• Check your written submissions before handing them to the judge – they should not have spelling mistakes, omit important words (such as “not”) or use incorrect cases.
  • A practical point – if the facts your client has given you look favourable, make sure that you tell your client that they have a good chance, but only if the judge accepts your client’s testimony as true. You do not know what the other side will do – it may be that they will have evidence which will destroy your client’s case.
  • Always be honest with your client about prospects of success; it prevents resentment and possible litigation in the long run.

There’s my five cents worth. One day I might even go to the Bar and try to put it all into practice. That is, if I win the lottery!


  1. HVB
    Posted February 26, 2007 at 3:42 pm | Permalink

    I have had one encounter with Mr Riordan, at a social event. He asked me to jump naked out of his birthday cake for his sixtieth birthday…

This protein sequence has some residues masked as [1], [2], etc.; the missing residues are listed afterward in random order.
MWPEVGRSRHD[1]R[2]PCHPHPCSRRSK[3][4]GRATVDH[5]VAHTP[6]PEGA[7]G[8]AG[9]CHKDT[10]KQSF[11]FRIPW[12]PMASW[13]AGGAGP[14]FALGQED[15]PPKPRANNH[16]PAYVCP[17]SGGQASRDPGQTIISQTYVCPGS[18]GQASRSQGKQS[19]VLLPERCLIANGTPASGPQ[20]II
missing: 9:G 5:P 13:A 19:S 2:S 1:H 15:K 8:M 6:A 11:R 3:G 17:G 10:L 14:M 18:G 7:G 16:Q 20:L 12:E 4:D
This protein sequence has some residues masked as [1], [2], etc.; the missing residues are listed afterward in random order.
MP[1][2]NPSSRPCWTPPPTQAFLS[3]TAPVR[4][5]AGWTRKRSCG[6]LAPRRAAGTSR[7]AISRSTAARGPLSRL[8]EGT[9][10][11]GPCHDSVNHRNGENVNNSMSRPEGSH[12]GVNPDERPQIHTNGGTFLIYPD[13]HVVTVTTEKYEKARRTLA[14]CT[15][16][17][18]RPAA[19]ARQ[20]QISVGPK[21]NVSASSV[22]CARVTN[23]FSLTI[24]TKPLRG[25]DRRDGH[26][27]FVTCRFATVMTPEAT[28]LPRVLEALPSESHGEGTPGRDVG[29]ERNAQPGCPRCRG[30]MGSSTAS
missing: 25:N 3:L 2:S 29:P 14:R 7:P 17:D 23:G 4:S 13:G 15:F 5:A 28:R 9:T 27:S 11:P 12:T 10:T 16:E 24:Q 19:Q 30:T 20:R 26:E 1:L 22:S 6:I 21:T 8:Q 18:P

Enough said, really.

  2. Legal Eagle
    Posted February 27, 2007 at 10:25 am | Permalink

    In light of your above comment, I just had a look at his profile.


  3. Law Student
    Posted February 28, 2007 at 9:54 pm | Permalink

    Sometimes i get some crazy ideas. People who are on the path of becoming barristers should also take drama classes, it would compliment their physical performance in court.

  4. Paul
    Posted March 1, 2007 at 1:06 pm | Permalink

    Interesting thoughts – I’ve been astounded by how bad some counsel can be. I often sit there in court thinking, “I’m glad I’m not paying $5000/day for this.”

    Some of my thoughts, which overlap with some of yours:

    DON’T labour your good points: the Judge KNOWS what you are definitely right about from reading your submissions and generally knowing the law – what you need to convince him or her of is those points that you’re not definitely right about. Some of the best counsel I’ve seen barely touch on their good points – they get straight into nailing all of their dubious ones, even opening with “if I am to succeed, I need your Honour to accept the following:”

    DO bring the rules, legislation and authorities with you, for god’s sake. Absolutely unbelievable how many barristers don’t even manage this.